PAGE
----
Perpetrators at First, Victims at Last: Exploring the Consequences of Stigmatization on Ex-Convicts’ Mental Well-Being

Date01 September 2021
Published date01 September 2021
Subject MatterArticles
Perpetrators at First, Victims
at Last: Exploring the
Consequences of Stigmatization
on Ex-Convicts’ Mental
Frank Darkwa Baffour
, Abraham P. Francis
, Mark David Chong
Nonie Harris
, and Portia Darkwa Baffour
The article investigates ex-convicts’ experiences of stigmatization and its effect on their well-being in
selected prisons in Ghana. Qualitative data were collected from 20 male inmates who, after residing
for a time in the community, were thereafter reincarcerated. Findings indicate that these men were
subjected to stigmatization and degrading treatment in the community, which limited their chances
of securing lawful employment, establishing romantic relationships, and even maintaining platonic
and family ties. As a result, this negatively impacted upon their mental well-being, leading some to
substance abuse and suicide ideation. The article thereafter discusses policy and future research
implications that arise from these findings.
mental well-being, stigmatization, ex-convicts, substance use, suicide ideation
The stigmatization perpetrated against formerly incarcerated people is a global social justice
problem (Decker et al., 2015; Haight et al., 2016; McGinley & Jones, 2018; Saunders, 2018;
Skinner-Osei & Levenson, 2018; Turney et al., 2013) and the situation in most sub-Saharan
African countries is no exception. Scholars have attributed this region’s intolerance of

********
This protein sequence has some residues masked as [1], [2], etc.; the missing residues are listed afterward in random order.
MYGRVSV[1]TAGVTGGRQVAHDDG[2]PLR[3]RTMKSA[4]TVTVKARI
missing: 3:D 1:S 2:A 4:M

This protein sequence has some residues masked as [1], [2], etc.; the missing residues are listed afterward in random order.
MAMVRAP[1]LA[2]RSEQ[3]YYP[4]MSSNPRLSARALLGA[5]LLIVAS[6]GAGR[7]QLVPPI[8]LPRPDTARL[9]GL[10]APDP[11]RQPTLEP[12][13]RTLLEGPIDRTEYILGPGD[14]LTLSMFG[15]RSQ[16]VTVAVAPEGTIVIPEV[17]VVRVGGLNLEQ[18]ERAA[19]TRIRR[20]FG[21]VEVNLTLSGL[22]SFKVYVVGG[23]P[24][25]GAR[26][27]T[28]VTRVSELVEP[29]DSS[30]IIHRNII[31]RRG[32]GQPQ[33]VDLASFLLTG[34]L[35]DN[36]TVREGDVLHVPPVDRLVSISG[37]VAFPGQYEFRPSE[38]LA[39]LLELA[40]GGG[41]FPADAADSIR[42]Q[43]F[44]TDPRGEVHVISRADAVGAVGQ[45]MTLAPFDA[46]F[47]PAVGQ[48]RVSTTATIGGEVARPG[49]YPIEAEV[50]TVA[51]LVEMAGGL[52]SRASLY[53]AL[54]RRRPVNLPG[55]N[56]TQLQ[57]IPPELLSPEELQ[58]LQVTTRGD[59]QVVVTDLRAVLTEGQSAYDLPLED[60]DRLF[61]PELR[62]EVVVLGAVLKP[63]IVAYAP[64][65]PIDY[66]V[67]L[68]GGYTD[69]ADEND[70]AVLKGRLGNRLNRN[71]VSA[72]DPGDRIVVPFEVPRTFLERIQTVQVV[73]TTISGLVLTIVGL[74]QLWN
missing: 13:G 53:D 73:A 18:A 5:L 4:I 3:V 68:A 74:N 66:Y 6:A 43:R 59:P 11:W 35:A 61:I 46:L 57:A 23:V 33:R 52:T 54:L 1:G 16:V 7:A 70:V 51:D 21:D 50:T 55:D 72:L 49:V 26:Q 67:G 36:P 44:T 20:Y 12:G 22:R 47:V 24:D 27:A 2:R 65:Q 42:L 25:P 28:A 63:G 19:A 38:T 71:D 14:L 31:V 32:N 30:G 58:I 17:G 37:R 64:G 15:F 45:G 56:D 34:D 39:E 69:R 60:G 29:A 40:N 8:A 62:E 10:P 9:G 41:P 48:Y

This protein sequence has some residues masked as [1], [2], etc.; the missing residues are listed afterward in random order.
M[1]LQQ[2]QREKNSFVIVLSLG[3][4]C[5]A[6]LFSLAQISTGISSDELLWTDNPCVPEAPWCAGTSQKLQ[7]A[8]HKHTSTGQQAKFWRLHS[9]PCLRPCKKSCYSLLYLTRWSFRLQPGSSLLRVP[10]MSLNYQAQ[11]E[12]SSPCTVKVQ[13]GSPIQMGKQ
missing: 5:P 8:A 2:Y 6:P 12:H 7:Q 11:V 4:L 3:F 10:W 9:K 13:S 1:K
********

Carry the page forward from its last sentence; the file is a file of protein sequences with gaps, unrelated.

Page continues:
ex-convicts to the fact that their current prison systems were imposed on them by colonial
administrators of years long past. During colonial times, these prisons were portrayed to the
populace as a place for housing criminals who were not fit to live in the midst of “good and
law-abiding” people (Ame, 2018; Onyango, 2013; Tankebe, 2013) . This impression has sadly
College of Arts, Society and Education, James Cook University, Douglas-Townsville, Queensland, Australia
North Queensland Combined Women Services, Townsville, Queensland, Australia
Corresponding Author:
Frank Darkwa Baffour, Building 4, Room 134, 1 James Cook Drive, Douglas-Townsville, Queensland 4814, Australia.
Criminal Justice Review
2021, Vol. 46(3) 304-325
ª2020 Georgia State University
Article reuse guidelines:
DOI: 10.1177/0734016820960785
remained, and even after 5 decades of independence, a majority of these countrie s have barely
made any reforms to the punitive colonial systems that they were saddled with because their
communities continue to hold on to such traditional myths and perceptions about the prison
(Tankebe, 2013). It is therefore not a coincidence that stigmatization perpetrated against
ex-convicts by “good and law-abiding” people is entrenched in most sub-Saharan African coun-
tries—Ghana included (Dako-Gyeke & Baffour, 2016).
Stigmatization is a culturally constructed attribute that devalues a person’s original identity and
leaves an indelible mark on them (Goffman, 1963; Yang et al., 2007). As explained by Phillips et al.
(2012), Goffman’s (1963) authoritative definition made it very clear that stigma was a social
attribute that was “discrediting for an individual or group” and was
...typically regarded as having a negative impact on self-concept and identity formation, resulting in